In 1928, she married Dr. Ling Tien Gi, a graduate in industrial chemistry from Cornell University. They lived in China, Hong Kong and Singapore. She owned a few antique shops in Shanghai from 1938 to 1949. When the communists came to power, she and Dr. Ling left China for Hong Kong. In 1951, they moved to Singapore. While residing in the city-state, she developed an interest in Southeast Asian antiquities. In 1969, she became one of the founding members of the Southeast Asian Ce-ramic Society whose first president was William Willetts.
Apart from china, Helen also had “a softness” for Thai silk. She got to know Thompson in the 1960s, and was …show more content…
Her shops were located on Tanglin Road, at the former Hotel Singapura Inter-Continental, and at the Cathay Hotel Shopping Arcade (now the Cathay Building).
In the mid-1970s, two of her shops had to make way for urban devel-opment in the Orchard Road area. Towards the end of the 1970s, her flagship shop at 101 Tanglin Road began to run out of space. In 1980, she moved her business to Park House, 21 Orchard Boulevard.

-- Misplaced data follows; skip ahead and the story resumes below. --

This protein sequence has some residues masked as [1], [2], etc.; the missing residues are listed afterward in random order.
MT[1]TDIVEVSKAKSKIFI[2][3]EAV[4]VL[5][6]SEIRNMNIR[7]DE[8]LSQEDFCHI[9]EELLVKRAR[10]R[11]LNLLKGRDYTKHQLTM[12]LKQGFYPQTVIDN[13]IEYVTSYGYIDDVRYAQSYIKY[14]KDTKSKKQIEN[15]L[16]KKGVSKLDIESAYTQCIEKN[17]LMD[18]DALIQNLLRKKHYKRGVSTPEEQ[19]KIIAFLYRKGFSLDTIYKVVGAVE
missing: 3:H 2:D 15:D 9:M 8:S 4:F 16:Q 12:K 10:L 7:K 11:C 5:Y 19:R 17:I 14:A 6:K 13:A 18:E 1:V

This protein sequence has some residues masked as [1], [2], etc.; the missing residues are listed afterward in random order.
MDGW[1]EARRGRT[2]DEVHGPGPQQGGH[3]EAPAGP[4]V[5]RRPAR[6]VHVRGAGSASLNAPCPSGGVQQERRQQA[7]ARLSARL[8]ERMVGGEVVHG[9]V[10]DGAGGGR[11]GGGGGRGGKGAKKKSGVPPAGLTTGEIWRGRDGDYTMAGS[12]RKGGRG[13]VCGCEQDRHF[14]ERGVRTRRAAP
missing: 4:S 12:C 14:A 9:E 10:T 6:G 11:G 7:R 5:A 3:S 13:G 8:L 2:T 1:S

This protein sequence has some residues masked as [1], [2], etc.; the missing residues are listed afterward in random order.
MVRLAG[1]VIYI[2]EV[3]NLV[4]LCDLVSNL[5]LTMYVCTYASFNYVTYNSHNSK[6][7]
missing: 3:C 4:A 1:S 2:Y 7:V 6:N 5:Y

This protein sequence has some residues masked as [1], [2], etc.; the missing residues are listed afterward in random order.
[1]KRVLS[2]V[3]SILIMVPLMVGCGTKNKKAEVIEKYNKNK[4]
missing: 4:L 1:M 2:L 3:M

Since coming to Singapore, Helen was active in the promotion of Chi-nese art. Her shop – Helen D. Ling – was a well-known outlet in Tanglin, as what China Art House was, on Orchard Road. Before she died on May 15, 1982,4 she was one of four shareholders of her company. The others were Dr. Ling Tien Gi, Carole Y. Wong and John Wong Cheung Ching.
Mangskau, Constance (Connie) (1907-1990) was born in Chiang Mai, Thailand. Her English father, Charles Bernard Ainslie, was a manager with the Borneo Company in Bangkok; her Thai mother, Kunkaew, was a homemaker.
Mangskau spent her early years of education in Thailand. Later, she furthered her studies in Singapore at Raffles Girls’ School. In 1924, she joined the Singapore General Hospital as a nursing …show more content…
For instance, after Thompson went astray, there was talk that Thompson hired his taxi and instructed him to wait for him near the “T” junction of Jalan Kamunting. This is incorrect. According to Ng, Thomp-son never made use of his services while he was residing at “Moon-light”. What actually transpired was this: when the police declared that Thompson was lost, Ng went into the woods with two friends to look for him. While doing so, they got lost. Thereafter, Ng’s family members were told his taxi was abandoned at the “T” junction of Jalan Kamunting. Sensing something was amiss, they engaged the services of a few aborigines to look for him. A week later, Ng and his friends were found at a tea plantation near Gopeng. After this incident, Ng became known as “Thompson”, the taxi